Posted by: adventlife | June 26, 2012

Women Serving as Ordained Ministers in the Adventist Church in China, by AT News Team

Pastor Dave Weigley, president of the Columbia Union Conference of the Seventh-dayAdventistChurch, and Pastor Raj Attiken, president of the Ohio Conference, recently returned from a 13-day visit in China. They met with local churches and pastors in Shanghia, Beijing, Hangzhou, Wenzhou, Xi’an, Guilin, and Chengdu, as well as leaders of the Chinese Union Mission in Hong Kong. They took with them Taashi Rowe, an editor for the union conference periodical, who wrote a report on their trip which was published in the last few days in the Columbia Union Visitor along with an announcement of the special constituency meeting that will decide on the ordination of women serving as pastors in the Columbia Union Conference.

They were told how difficult evangelism can be in Asia. “Many people don’t believe in supernatural beings and view Christianity as an imperialistic tool,” said Pastor Edmund Cao, leader of the Adventists in the western region. Nonetheless, “Adventist brothers and sisters who work passionately and tirelessly to tell people about God and how much He loves them,” wrote Rowe.

The church they visited in Shanghai had more than 1,500 in attendance on a communion Sabbath. They were told of churches with memberships of up to 5,000. There are some 400,000 Adventists in mainland China.

The Church is organized along an apostolic model instead of the corporate model developed in the United   States. John Ash, an associate secretary of the Chinese Union Mission, estimates that there are some 48 “mother churches” each with hundreds of church plants.

“With a ratio of one pastor to every 4,000 members, the mainland churches must rely heavily on local elders. … It is also common and practical for women, who make up a majority of the membership, to pastor mainland churches.” In fact, some of the women who are ordained ministers are responsible for hundreds of churches. “In the West, these women would be equal to conference and union presidents.”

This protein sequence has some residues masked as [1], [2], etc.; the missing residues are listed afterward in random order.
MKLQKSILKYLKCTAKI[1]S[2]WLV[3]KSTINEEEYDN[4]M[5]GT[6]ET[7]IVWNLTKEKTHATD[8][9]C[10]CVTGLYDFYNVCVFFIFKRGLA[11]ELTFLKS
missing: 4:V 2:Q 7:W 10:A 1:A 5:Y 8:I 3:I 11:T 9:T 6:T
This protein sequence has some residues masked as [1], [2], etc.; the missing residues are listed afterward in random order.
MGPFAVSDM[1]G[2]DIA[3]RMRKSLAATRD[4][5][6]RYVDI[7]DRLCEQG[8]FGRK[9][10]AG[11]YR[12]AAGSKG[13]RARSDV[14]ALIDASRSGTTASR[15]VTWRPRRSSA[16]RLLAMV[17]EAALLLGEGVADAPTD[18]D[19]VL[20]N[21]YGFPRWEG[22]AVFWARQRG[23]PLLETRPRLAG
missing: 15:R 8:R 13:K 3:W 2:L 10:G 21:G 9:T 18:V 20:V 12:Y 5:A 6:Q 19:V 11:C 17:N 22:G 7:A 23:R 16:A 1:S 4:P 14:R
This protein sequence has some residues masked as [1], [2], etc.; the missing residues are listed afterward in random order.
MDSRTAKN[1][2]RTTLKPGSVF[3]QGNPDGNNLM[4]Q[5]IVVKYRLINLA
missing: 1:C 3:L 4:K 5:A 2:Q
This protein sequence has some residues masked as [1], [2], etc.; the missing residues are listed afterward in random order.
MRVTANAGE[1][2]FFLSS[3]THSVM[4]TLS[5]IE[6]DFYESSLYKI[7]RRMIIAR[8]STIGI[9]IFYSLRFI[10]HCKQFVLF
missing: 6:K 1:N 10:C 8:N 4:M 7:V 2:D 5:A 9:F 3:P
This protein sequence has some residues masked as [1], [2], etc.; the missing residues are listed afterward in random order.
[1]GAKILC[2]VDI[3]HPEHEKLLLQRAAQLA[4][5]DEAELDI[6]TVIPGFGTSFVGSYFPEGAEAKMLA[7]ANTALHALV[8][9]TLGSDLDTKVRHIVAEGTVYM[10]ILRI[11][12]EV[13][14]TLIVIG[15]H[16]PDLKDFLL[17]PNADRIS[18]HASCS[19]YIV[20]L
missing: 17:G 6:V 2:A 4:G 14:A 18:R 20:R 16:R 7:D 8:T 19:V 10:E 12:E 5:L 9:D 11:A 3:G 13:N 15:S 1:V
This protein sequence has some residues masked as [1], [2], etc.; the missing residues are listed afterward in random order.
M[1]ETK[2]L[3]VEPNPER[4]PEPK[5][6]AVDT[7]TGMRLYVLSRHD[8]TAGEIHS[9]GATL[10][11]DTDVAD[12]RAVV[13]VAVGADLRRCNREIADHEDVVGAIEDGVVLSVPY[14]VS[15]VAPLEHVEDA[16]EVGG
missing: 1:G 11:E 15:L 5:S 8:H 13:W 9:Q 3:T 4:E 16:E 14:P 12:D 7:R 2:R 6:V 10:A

Women serving as elders in China go back to 1949 when the missionaries left. The first ordination of a woman to the gospel ministry occurred in the 1980s, which means this has been a reality there during almost all of the debate on this topic in North America and Europe.

“When we choose pastors here, gender doesn’t enter into our minds; only who is available and capable,” the Visitor quotes one male leader. “Some people may say we are going against the church, but we ordain women because of the need of the work. If there was theological [reason] not to ordain women, we would not prosper.” … More: ===>

“American Denominational Administrators Visit Women Serving as Ordained Ministers in the Adventist Church in China”


  1. […] Back in July, delegates of the Seventh-day Adventist Church voted not to allow each of its 13 world divisions to make provisions for women to be ordained — 1,381 delegates against, 977 for. Practically speaking, this meant that nothing changed. The Adventist church is governed by a bottom-up system, meaning that if local unions and churches wish to ordain women, policy allows them to do so. There are already many female pastors working in the Adventist church — in China, in fact, the majority of Adventist pastors are female. […]

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